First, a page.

In April this year, the Chief Executive unveiled the framework of the accountability system in Legco. In addition to making principal officials more responsible for their actions, the primary objectives of the system, he told legislators, are to improve response to community needs, coordination in policy formulation, and cooperation between the executive and legislative arms, and ensure more effective policy implementation and the provision of better quality services to the public. The new system was implemented on 1 July this year, when Mr Tung began his second five-year term of office.

Under the new arrangement, the Secretaries of Departments and Directors of Bureaux will be political appointees from inside and outside the civil service who have been nominated by the Chief Executive for appointment by the central government. They will not be civil servants and their term of contract will not exceed the term of the Chief Executive who nominated them. There will be a total of 14 principal officials under the new system, comprising three Secretaries of Departments and 11 Directors of Bureaux. They will assume key portfolios, make policy, run the 190,000-strong civil service, and report directly to the Chief Executive.

Dr James Sung, a lecturer in CityU's School of Continuing and Professional Education, believes that Mr Tung is trying to improve the implementation of public policy and his control over the top hierarchy of the government through the system.

Being in the frontline will enable the new principal officials to become more sensitive to popular sentiment and proactive in gaining public support. The replacement of career civil servants with political appointees, who can be sacked only by the Chief Executive, will allow Mr Tung to pick his own policy team without his choices being subject to the civil service rules of promotion and transfer, Dr Sung said.

Challenges for the government

Great changes are in store for Hong Kong's civil service in the near future with the accountability system and the public sector reforms taking place at roughly the same time. However, the social conditions and administrative environment are less than ideal for the implementation of either. The economy is in recession and the civil service is resentful of plans to cut pay to help rein in the growing budget deficit. The accountability system carries with it the commitment to respond more effectively to community needs, but, given the government's current financial situation, Dr Sung is concerned that social services may suffer from cutbacks. This, he predicts, will erode public confidence in the system. So another important test of Mr Tung's political leadership and wisdom will be whether he can guide Hong Kong smoothly through the political, economic, and social transformations.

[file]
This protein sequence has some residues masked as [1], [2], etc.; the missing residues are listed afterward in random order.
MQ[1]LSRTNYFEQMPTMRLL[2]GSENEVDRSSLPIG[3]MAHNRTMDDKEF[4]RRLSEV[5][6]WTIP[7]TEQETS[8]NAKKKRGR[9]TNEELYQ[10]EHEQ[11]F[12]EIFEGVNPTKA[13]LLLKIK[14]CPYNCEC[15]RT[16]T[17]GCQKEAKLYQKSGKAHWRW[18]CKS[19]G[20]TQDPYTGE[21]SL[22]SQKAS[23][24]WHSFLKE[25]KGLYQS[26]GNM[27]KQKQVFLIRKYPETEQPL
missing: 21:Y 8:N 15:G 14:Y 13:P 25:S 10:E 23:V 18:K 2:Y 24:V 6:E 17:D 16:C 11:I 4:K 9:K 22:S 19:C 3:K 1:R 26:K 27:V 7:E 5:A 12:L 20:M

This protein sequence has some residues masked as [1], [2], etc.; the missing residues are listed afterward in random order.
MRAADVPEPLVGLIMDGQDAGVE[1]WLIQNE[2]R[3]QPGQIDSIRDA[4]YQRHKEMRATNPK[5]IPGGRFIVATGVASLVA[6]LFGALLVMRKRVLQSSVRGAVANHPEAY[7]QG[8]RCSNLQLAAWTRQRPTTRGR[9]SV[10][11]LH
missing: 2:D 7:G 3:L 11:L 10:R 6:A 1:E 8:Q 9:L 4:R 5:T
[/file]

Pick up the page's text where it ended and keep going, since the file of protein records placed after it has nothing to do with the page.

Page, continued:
How can the government overcome these challenges? The economic challenge, Dr Sung believes, is by no means the most important, given the fair condition of Hong Kong's financial reserves and the possibility the economy will improve. What is more important, he said, is the need to encourage people with political talent to take up the reins of government and to nurture such talent should it be lacking.

The principal officials accountability system will expand the powers of the executive branch and expose the government to greater political risks. The principal officials will have to perform well to deserve the support of the government, the Chief Executive, and the public. And given the current challenging socio-political climate, Dr Sung said, they will have to be candidates with great political competence, confidence and skill.